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Lecture 10

Lecture 10 March 21.docx

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University of Toronto St. George
Matthias Koenig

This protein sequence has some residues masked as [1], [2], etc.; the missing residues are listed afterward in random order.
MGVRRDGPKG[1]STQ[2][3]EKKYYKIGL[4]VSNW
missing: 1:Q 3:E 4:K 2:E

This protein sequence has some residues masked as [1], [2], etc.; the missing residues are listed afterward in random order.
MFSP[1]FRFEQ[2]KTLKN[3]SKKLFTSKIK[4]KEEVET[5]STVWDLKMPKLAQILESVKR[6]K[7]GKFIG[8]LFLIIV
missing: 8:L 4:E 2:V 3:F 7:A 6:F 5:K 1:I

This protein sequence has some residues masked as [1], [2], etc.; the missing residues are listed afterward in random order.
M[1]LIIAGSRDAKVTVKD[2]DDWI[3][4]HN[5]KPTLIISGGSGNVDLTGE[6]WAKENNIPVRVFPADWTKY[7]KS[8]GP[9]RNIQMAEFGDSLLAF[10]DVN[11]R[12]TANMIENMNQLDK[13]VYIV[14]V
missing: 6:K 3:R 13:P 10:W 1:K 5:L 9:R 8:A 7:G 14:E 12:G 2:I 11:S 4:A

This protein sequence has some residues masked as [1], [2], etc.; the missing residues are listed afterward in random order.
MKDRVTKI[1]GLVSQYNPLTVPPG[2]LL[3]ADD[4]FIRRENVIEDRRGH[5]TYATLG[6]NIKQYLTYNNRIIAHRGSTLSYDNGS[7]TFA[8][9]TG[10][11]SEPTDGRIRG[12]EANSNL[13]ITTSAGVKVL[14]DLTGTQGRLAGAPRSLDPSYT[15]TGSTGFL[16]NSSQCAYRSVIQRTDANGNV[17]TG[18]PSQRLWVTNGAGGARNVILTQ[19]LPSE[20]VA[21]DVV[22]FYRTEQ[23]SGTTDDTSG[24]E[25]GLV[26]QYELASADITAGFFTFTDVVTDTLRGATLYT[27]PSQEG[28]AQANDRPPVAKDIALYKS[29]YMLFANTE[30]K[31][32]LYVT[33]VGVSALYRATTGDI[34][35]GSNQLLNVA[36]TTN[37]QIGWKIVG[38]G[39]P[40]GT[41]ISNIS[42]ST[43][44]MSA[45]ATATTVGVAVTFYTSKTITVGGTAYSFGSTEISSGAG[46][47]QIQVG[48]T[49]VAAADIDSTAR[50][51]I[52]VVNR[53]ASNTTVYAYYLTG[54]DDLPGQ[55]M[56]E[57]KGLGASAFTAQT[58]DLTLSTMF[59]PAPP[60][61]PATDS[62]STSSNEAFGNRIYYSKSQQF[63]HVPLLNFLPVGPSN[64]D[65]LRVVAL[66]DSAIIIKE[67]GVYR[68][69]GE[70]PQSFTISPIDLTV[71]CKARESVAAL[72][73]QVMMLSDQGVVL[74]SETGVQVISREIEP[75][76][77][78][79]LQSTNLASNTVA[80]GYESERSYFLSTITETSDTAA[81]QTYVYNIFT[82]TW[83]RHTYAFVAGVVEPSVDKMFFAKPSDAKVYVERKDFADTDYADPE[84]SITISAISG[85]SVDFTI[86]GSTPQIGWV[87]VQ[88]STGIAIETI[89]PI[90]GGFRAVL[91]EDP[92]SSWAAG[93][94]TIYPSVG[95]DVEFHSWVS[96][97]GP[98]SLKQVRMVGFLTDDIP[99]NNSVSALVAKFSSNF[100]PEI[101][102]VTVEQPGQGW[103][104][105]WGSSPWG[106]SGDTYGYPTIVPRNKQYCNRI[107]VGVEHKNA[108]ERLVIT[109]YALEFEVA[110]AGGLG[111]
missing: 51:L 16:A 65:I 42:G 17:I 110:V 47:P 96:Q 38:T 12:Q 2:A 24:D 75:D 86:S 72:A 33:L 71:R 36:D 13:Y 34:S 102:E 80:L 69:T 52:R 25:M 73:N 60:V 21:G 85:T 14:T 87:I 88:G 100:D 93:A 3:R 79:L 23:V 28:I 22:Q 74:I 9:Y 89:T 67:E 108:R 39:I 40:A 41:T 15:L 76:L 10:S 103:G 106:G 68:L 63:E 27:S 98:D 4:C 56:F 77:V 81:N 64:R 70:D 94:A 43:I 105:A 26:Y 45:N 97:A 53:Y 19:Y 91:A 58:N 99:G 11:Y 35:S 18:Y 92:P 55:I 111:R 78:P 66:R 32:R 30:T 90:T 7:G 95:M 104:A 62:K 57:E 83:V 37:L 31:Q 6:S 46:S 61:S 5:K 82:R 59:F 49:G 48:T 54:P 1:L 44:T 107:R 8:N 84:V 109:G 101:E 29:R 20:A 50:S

Final Paper- Goal of Paper- practice your own creative thinking in which you treat theories we have discussed to solve problems. (Typical research situation: encounter problem, go through existing possibilities to solve problem, this is how we should treat the theories in relation to the problems) Select a sociological problem, requiring explanation, typically at the macro-sociological level (aggregate of individual behaviour, institutions, network structures, any type of phenomena not at individual level but at collective level). Once you have selected an interesting sociological problem, derive 3 alternative hypotheses from theories you think would be interesting to test in this context. These 3 theories can be taken from different traditions: methodological individualism, relationalism or institutionalism. Or use a theory not covered in the class which you find interesting. Format Way to set up- Introduction (state problem of explanation) then theoretical chapter in which you discuss 3 theories you are focusing, introduce basic ideas, derive expectations regarding sociological problem focusing on, then rd (3 section) develop ideas for research design talking about the kind of empirical evidence you would need to make a decision between these theories concerning their respect merits, followed by conclusion where you state which theory has highest probability of being refuted or affirmed. Do not discuss theories abstractly against each other, but rather use them to spell out explanations of the sociological problem. For empirical evidence- what kind of evidence do you need to test alternative theories? For research design, have one particular set of data that speaks to each of the 3 theories in the same way. (Classical set up of empirical oriented research article: alternative hypotheses, evidence, survey results by confirming one hypothesis while refuting another) What kind of empirical evidence would speak best to alternative hypotheses? You may find it is hard to come up with evidence speaking equally to all 3 theories. Ideally have one body of empirical evidence to decide between theories.  You can use additional readings  Try and go beyond what has been done NEO-INSTITUTIONALIST APPROACHES March 21, 2011 French Pragmatism and New Institutionalism Readings:  Boltanski, Luc, and Laurent Thévenot. 1999. "The Sociology of Critical Capacity." European Journal of Social Theory 2:359-377.  Wagner, Peter. 1999. "After Justification. Repertoires of Evaluation and the Sociology of Modernity." European Journal of Social Theory 2:341-357. - Focus: theorizing developed in French and American tradition of sociology in reaction to some of the problems of classical normative theories (Parsons) and rational choice (Coleman) - Outline: » Move towards reflexivity » Basic theoretical contours: neo-institutionalist » Boltanski and Thevenot 2 Sociological Traditions- one affiliated with Durkheim (strong concept of social order, macro sociological theories talking about structure of societies) vs. other tradition affiliated with Max Weber focusing on individual action and how they connect to each other and result in emergence of social relations and social order. These distinctions are related to the fact of sociology as a discipline was an th empirical transformation of political philosophies (18 century) – basic theme of modern society and captured by tension of experiences of freedom or domination (through break to modernity French/American Revolution) later transformed in sociological theories. Many sociological theories interested in uncovering mechanisms of domination/social control, signs of basic tensions underlying modern society. Same for actor-action theory, action as reflection of experience in modernity. In work of Parsons, tension between freedom and control is clearly expressed. (First week after introductory lecture, we saw how Parson addresses tension; his theory had voluntarisitic theory of action connecting to normative theory of order in which mechanisms of control articulated) One of the consequences of close connections with early sociological to political philosophy was that it had a difficult in taking a step back and seeing historical contingency of action and order or freedom and control. Some of basic concepts like normative control, or voluntaristic taken as analytical concepts from observer point of view from which actor point of view could be constructed. This work was crucial to: » Parsons conception of social theory, trying to make the point that the observer has to understand the actor’s perspective in terms of means and goals schematics. o He derived set of factors- ultimate conditions in which means ends chains result, ultimate values and goals that ended means ends chains upwards o Institutions- were conceived as derived from ultimate values and regulating selection of goals/means by establishing normative rules essentially o Parsons- made a strong point this is reconstruction of actor’s perspective from social scientific observer’s perspective – reformulating 4 types of social action according to Max Weber. (ex. Emotional) o Observer perspective- concepts of rationality played a crucial role; rational action important to Parsons in which means ends chain formulated by actors. Rational choice theories are most explicit in seeing action as a selection process/choice process based on rationality. Observer makes presumptions on rationality and projects into actor’s perspective. o Same olds at level of theory of order- end conceptions of rationality play role in terms of rational coordination of action… and the harmonization of subsystems of society – Functionalism is one of the versions that may be found here. Coleman and game theory, explanation of norm as rational solution to prisoner’s dilemma makes reference to these assumptions of rationality at the macro level. o These distinctions of action and order- micro/macro and way these are conceptualized are related to the tradition of modern political philosophy and tension between freedom and control expressed in works of modern theoretical philosophy o Many contemporary theories- have moved with respect to bracketing actors perspective, reflexivity of observer’s perspective and take categories as historical contingencies (take basic categories of basic social sciences not as analytical concepts but as concepts that require historical analysis) Then the observer perspective shifts from here to there (to reflexivity) and categories must be analyzed as elements of actors perspective. One consequence is that the different types of action (Rational action) has to be understood as historical contingent repertoire of action, the social sciences in which these observer perspective on action perspective formulated are part of ongoing construction requiring extraction, it requires to see micro/macro distinction not analytical but a perspective part of our societies to which we refer in our everyday action, by categorizing some problems as private and others as public requiring re- collective action. o Reflexive perspective- if we take it seriously, all the categories seen as part of social sciences become part of the “new observers’” perspective. Another way of expressing this, reflexive move gives rise to second order, observe how observers observe society, *Critical analysis o Many presuppositions- making this reflexive move possible. Many linked to linguistic term in social scientists in which linguistic tradition become more pronounced, social scientists can be seen as part of ongoing linguistic construction and hence require deconstruction. Traditions: Foucault’s genealogical method in which he tries to historicize many concepts of social scientists and treat as power structures of modern societies. (Work on prison and discipline) (French context)  Britain Cambridge school of political philosophy- including work of Skinner, Porcaulx- see as linguistic expressions of social transformation in which new forms of domination emerged with new forms of knowledge – why social sciences emerged in first place?  Modern German- conceptual history, Bognifgschafe, self-description of modern society, citizenship, nation, progress, whole conceptual framework affecting social scientists- the way they are linked to social practices etc.  Late 60s and 70s outside of social scientists- history political philosophy and sociology border- these examples emerged taking up linguistic ideas. Seeing all our perceptions of the world are mediated through linguistic concepts and used by authors using reflexive term to see conceptual apparatus conception of social scientists linked to social structure of modern societies. - History of sociology- for further readings. Goes hand in hand with reflexive term, understand how concepts of action and order linked… - these reflexive terms are closely linked to other elements – put existing apparatus into practice by seeing it as historical outcome linked to specific practices and power structures. » Basic theoretical contours of the kinds of theories emerging after Reflexive term in the social scientists  Two areas deserving merit- approaches to order and approaches to action o Given background of linguistic term in many of these theories, it is obvious that culturalist theories of order become quite prominent, the structures of modern societies mirrored in conceptual framework in social sciences are to be understood through cultural categories and linguistic expressions which have historically emerged. Foucault is one example in which genealogy of concepts, punishment, sexuality become part in parcel of how macro phenomenon to be understood. This is linked to one point that has to be understood when speaking of institutions. Neo-institutionalism means large scale systems of meaning important to understanding social order. o Institution- needs to be distinguished from other concepts of institutions. The notion that they are outcomes of games to overcome prisoners dilemma, theory of institutions with respect to Coleman’s bottom up as product of individual action and solution to problems in prisoner’s dilemma and free-rider problem. In this tradition, institutions are